Tullow Oil to sell $650m of bonds to refinance near-term debt

Oil and gas explorer’s net debt fell by over $1.3bn last year to $3.5bn

Tullow Oil chief executive Paul McDade

Tullow Oil chief executive Paul McDade

 

Tullow Oil said on Monday it plans to sell $650 million (€527m) of seven-year bonds to refinance the same amount of debt that is due to be repaid in 2020.

The move comes Standard & Poor’s (S&P), one of the world’s top three credit ratings agencies, raised its stance on the Tullow Oil by one level to ‘B+’, which remains four levels off what it considers to be investment grade.

The oil and gas explorer’s net debt fell by over $1.3 billion last year to $3.5 billion with the help of $790 million raised through the sale of stock in a rights issue offering to shareholders last April. In November the completed a $2.5 billion bank debt refinancing.

The deal was helped by resolution in September of a maritime border dispute between Ghana and the Ivory Coast which enables Tullow to resume drilling new wells in its key TEN oil field, which went into production in August 2016.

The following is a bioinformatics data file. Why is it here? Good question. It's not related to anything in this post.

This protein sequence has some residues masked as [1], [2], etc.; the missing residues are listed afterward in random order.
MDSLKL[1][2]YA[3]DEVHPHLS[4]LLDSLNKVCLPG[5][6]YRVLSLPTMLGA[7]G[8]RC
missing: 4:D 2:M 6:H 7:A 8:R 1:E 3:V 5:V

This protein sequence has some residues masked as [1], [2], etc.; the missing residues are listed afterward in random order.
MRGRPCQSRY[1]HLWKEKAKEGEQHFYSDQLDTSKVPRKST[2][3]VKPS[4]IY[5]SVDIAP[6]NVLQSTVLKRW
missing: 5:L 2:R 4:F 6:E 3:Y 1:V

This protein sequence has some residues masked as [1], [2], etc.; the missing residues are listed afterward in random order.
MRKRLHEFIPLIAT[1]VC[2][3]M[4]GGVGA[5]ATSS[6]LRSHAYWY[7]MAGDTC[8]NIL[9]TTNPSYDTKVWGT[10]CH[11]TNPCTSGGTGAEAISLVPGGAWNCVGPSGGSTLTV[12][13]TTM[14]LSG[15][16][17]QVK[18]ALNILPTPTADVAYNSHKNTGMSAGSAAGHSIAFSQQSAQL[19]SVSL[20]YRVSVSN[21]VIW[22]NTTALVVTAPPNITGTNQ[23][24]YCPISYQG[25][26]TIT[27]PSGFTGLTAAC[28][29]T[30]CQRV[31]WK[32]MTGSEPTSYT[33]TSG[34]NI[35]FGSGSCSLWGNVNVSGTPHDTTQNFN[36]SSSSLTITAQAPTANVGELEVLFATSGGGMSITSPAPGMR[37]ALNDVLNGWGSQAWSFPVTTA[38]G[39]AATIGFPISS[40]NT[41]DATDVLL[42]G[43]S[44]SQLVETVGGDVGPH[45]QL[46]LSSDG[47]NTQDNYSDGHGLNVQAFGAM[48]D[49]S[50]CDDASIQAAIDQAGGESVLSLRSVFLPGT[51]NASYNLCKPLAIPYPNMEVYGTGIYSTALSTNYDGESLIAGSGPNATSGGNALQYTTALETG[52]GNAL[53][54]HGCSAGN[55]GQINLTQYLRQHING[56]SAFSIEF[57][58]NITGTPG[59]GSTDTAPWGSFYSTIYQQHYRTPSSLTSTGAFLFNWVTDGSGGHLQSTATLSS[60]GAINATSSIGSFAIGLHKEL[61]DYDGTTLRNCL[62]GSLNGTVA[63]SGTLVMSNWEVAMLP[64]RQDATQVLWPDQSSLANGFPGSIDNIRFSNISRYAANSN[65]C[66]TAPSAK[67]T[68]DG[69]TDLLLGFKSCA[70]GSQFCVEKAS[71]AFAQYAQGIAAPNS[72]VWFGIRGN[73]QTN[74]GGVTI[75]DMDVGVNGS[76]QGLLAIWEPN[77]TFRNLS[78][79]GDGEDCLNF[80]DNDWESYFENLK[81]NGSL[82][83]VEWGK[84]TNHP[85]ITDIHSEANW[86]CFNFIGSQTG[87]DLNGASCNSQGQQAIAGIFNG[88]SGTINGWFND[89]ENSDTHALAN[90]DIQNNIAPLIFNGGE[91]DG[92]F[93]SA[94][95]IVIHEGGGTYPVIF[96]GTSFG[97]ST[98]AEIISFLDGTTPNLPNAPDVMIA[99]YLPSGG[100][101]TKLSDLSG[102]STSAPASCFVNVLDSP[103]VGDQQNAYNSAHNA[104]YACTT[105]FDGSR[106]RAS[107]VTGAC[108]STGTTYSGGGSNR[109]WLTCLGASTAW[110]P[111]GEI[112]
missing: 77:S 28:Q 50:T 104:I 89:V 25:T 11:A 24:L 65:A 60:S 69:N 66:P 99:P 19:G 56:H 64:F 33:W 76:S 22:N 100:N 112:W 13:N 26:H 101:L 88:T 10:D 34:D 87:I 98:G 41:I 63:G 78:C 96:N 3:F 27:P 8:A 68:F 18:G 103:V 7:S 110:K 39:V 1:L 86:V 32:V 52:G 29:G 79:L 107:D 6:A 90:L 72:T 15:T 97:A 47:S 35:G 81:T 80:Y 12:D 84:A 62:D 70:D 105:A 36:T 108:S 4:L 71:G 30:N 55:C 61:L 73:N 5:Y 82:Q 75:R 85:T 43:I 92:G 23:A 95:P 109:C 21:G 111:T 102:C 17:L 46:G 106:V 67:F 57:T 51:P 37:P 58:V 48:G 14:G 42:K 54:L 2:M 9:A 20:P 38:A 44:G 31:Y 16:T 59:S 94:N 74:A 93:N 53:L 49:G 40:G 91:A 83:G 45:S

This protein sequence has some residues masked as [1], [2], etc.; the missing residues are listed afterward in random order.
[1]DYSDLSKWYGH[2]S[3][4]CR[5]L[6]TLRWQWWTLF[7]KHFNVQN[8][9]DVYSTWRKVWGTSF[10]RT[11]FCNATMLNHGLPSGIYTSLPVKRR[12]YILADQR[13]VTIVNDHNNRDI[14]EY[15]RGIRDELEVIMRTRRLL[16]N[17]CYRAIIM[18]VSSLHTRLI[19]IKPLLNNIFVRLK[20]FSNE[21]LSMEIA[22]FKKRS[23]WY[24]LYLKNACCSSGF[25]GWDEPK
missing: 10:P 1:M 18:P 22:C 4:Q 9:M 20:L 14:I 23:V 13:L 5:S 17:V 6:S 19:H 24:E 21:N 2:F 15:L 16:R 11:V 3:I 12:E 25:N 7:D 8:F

The company, led by chief executive Paul McDade after founder Aidan Heavey stepped into the chairman role last April, reported a surprise €18 million operating profit last year and is now targeting east Africa as its next frontier.

S&P said it expects that a recovery in oil prices, with Brent oil futures having surged 44 per cent over the past nine months to about $64.70, should help Tullow hasten the pace at which it is lowering its debt burden.

“The upgrade follows Tullow’s balance-sheet deleveraging process, which started in 2017 and will likely accelerate this year,” said S&P. “In our view favourable year-to-date oil prices and our oil price assumption for the rest of 2008 [$60 per barrel versus our previous working assumption of $55], proceeds from agree divestments and cost-cutting initiatives underpin the current positive momentum.”

S&P estimates that Tullow will generate $700 million of free operating cash flow this year, including proceeds from the sale of its stake in its project in Uganda, agreed last year, up from a previous estimate of about $400 million.